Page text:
It’s common for parents and caregivers to wonder if their toddler is getting enough nutrients. Toddlers are infamous for having an inability to sit still during meals and getting easily distracted mid-bite. So when you count up all the half-eaten sandwiches and nibbles of fruit, are they really getting enough food?
The Recommended Daily Diet
To help you understand if your little one is eating enough, let’s first start with what the nutrition experts recommend as a healthy daily intake for 2-3 year-olds:
- 3-5 oz of grains
- 1-1.5 cups of raw or cooked vegetables
- 1.5 cups of fruit
- 2-2.5 cups milk
- 2-4 cups of protein
If you’re like most parents, you’re probably not breaking out the food scale or measuring cup at each meal, so while this list is helpful as a nutritional guide, it may still leave you wondering if your toddler is eating enough. One key thing to keep in mind is their portion size.
How Much Should a Toddler Eat?
It’s easy to get into the habit of serving your toddler a plate that looks like your own. When you eat at restaurants, even meals on the child’s menu can appear to be served in mega-sized portions. This portion debacle may cause you to wonder if your child is eating enough. Keep in mind that toddler portions should be between a quarter to a half size of what an adult portion looks like. So if your child isn’t finishing their plate, it may not be that they’re not eating enough, they may just need some adjustments in the size of their portions.
Signs Your Toddler Isn’t Eating Enough
After you check the nutritional guides and double-check their portions, another way to tell if your toddler is eating enough is to turn to the red flags. If you notice these signs, contact your pediatrician or a pediatric nutritionist for guidance:
They’re not gaining weight and/or they’re losing weight.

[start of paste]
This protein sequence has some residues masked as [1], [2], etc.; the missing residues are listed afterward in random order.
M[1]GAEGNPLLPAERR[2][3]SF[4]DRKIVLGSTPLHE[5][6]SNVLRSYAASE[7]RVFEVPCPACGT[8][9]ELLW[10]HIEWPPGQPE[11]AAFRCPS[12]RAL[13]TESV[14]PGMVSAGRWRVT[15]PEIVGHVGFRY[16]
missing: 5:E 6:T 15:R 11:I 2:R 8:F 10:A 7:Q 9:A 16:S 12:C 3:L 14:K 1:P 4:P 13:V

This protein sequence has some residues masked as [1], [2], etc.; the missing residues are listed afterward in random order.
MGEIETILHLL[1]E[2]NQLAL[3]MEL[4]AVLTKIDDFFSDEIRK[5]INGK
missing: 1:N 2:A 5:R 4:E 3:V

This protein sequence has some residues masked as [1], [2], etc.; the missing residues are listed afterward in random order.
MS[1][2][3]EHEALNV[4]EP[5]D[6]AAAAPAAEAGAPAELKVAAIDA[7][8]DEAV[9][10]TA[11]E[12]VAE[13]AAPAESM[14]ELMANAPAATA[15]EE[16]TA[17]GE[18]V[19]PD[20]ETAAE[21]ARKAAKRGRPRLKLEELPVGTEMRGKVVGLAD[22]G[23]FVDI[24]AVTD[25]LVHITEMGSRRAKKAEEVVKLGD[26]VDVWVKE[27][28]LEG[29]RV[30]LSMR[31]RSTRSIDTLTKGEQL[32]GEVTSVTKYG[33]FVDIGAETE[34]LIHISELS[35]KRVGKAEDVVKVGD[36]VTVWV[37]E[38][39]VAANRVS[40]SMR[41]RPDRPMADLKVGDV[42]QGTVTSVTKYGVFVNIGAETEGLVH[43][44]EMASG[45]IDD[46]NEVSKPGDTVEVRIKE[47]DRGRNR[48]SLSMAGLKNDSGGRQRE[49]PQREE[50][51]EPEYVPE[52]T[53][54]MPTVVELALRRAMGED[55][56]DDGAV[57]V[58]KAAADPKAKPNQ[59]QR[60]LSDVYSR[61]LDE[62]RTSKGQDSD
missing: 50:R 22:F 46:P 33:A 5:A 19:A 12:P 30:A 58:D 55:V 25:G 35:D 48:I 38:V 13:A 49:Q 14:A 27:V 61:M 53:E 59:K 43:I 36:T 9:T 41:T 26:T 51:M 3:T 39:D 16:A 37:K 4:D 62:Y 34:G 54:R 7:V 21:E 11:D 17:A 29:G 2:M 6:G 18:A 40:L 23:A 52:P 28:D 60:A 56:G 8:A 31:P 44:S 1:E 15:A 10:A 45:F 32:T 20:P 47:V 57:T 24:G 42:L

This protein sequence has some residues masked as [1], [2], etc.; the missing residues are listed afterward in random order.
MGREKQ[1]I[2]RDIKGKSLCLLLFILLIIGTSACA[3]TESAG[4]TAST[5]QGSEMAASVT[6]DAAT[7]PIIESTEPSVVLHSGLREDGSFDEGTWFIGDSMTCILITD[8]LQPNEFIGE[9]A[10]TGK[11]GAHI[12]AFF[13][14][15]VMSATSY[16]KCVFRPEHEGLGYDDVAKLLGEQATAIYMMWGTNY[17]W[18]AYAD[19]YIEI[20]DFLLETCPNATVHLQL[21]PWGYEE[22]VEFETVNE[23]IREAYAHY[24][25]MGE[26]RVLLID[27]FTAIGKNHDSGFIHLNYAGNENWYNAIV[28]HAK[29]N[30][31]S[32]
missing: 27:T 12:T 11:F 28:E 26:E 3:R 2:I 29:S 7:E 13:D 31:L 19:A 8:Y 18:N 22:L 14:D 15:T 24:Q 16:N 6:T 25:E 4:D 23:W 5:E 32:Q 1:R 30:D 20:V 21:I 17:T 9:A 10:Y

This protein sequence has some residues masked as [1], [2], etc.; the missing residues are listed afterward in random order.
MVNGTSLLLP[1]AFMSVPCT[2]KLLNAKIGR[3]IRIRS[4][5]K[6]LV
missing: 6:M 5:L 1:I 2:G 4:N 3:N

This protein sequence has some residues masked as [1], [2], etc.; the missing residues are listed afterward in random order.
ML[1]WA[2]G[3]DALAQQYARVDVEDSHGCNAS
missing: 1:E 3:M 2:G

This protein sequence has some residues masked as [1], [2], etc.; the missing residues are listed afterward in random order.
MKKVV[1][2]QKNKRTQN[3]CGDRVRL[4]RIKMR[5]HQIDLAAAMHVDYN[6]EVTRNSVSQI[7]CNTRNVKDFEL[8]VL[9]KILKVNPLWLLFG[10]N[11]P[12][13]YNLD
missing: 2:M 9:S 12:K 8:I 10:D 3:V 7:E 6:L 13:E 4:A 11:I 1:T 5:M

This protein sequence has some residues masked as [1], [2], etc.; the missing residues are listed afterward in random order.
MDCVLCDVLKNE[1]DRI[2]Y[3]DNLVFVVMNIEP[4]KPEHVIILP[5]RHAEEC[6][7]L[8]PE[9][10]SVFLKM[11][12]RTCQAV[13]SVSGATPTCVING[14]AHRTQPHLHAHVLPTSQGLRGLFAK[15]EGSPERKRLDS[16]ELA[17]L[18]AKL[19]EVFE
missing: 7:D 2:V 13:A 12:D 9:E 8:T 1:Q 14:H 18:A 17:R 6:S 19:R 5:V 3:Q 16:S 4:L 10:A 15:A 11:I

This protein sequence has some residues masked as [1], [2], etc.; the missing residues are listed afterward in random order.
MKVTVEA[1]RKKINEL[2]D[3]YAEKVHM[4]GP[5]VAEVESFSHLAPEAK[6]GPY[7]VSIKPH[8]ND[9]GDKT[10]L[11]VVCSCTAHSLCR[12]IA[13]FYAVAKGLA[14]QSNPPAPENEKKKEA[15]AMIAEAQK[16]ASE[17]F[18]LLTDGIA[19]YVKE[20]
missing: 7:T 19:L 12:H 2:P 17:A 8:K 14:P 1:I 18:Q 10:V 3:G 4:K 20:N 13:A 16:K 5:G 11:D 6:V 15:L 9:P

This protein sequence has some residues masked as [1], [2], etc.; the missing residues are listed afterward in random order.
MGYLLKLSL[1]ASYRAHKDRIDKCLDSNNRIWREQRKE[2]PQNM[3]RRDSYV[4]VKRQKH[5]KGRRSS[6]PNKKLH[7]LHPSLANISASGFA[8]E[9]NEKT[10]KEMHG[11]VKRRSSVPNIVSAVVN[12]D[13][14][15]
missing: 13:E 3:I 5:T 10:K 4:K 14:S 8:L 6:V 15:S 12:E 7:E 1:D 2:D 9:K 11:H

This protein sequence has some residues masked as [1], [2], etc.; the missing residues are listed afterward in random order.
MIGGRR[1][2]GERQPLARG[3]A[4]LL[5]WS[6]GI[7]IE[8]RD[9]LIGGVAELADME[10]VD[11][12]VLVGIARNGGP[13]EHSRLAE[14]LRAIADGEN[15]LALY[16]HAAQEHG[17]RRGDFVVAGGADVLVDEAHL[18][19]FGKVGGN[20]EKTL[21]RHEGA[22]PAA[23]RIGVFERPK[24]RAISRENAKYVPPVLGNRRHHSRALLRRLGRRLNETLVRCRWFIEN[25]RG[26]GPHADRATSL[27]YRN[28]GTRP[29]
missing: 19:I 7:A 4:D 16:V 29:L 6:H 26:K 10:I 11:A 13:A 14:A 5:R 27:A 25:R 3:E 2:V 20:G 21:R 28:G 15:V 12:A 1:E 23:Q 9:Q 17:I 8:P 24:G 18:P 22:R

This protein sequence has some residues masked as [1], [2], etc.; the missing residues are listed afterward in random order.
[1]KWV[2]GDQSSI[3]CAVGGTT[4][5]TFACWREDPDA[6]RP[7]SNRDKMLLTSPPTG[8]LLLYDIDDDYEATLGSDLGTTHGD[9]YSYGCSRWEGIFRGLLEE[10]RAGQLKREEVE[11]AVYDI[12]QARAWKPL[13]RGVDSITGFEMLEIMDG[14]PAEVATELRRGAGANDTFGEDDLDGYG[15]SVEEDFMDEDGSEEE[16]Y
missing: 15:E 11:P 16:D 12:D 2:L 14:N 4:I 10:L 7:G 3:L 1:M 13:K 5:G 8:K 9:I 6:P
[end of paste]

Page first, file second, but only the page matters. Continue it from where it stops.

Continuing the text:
On average, a toddler gains up to 5 pounds throughout their second year of life. If they’re not gaining weight and/or they’re losing weight, it could be cause for concern.
They haven’t grown taller.
While every child adds inches to their height at a different pace, malnourishment is often a cause of toddlers not keeping up with their average growth rate.
They lack energy and motivation.
If your child prefers to take a nap over one of their favorite activities, it could point to an iron deficiency, which can lead to extreme fatigue and apathy.
There’s a lack of interest in their favorite foods.
It is no surprise that toddlers can be picky eaters. Some even have sensory issues when it comes to eating and trying new foods. However, if an offering of their favorite food or snack doesn’t do the trick, there could be a problem with their eating patterns, leading to a lack of nutrition.
Constipation is often a culprit of toddlers not eating enough. This typically happens when they consume too much of one thing, such as milk, and not enough fiber. Of course, this makes their tummies upset and makes them feel full, so persistent constipation can lead to a decrease in appetite.
A proper diet is essential to your child’s physical and mental growth and development. Never hesitate to contact your pediatrician if you’re worried about your toddler getting enough healthy foods.